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Twenty-five years after the infamous Gardner art museum heist, there's newly released footage — from the night before the robbery of 13 masterpieces -- and a new call for the public's assistance.
Law enforcement officials on Thursday released security footage and are asking the public's help identifying "an unauthorized visitor" in the video.
"That person entered the [Isabella Stewart Gardner Museum] through the same door as the thieves in the middle of the night, 24 hours before the theft," the U.S. attorney's office said in a statement.
The footage, according to the statement, shows "an automobile pull up next to a rear entrance of the Museum. The car matches the general description of a vehicle that was reported to have been parked outside the Museum moments prior to the theft on March 18, 1990.
"The video also shows an unidentified man exiting the automobile and then being allowed inside the Museum, against Museum policy, by a security guard," the statement added.
The newly released video appears to put renewed focus on Rick Abath, the Gardner security guard who let in the thieves the night of the robbery — though Thursday's statement did not identify the security guard who let in the "unauthorized visitor" the night before, or say that the security guard the night before the theft was the same as the night of the heist.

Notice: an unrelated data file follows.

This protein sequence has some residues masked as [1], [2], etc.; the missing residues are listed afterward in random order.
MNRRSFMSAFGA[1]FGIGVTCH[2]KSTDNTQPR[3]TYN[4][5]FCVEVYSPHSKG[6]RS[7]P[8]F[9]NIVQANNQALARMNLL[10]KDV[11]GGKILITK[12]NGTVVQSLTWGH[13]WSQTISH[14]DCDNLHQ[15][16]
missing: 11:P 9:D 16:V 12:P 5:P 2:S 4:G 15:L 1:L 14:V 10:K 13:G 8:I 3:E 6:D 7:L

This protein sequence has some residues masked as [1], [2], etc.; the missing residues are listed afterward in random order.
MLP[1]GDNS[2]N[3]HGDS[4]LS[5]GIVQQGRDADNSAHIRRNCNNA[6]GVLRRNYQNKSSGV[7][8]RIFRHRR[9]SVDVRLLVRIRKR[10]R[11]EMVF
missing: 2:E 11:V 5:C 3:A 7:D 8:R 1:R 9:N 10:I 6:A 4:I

On the night of the robbery, the thieves were dressed as police officers and later handcuffed Abath and another guard.
"[T]hat night two cops rang the doorbell. They had hats, badges, they looked like cops, and I let them in," Abath told StoryCorps this year.
Though the video is low resolution, law enforcement officials are hoping the public can assist them in identifying the man or the vehicle.
Anyone with information regarding the video should call the FBI at 617-742-5533 or the Isabella Gardner Museum at 617-278-5114.
"With the public’s help, we may be able to develop new information that could lead to the recovery of these invaluable works of art," U.S. Attorney Carmen Ortiz said in the statement.
Authorities in 2013 — 23 years to the day after the heist — announced that they had identified the thieves, but they didn't release names because they said they were still looking for the artworks.
The statute of limitations on the Gardner heist ran out years ago, but officials — and the museum — are still seeking the masterpieces' return. The combined value of the works stolen is at least $500 million.
A $5 million reward has been offered by the museum "for information that leads directly to the recovery of all of the stolen items in good condition."
In Thursday's statement, officials didn't say why they hadn't released the footage before. Ortiz did say, however, that "[o]ver many months we have engaged in an exhaustive re-examination of the original evidence."
Video from the night of the robbery was seized by the thieves. "They did not take the video footage from the night before," the statement said.
This article was originally published on August 06, 2015.
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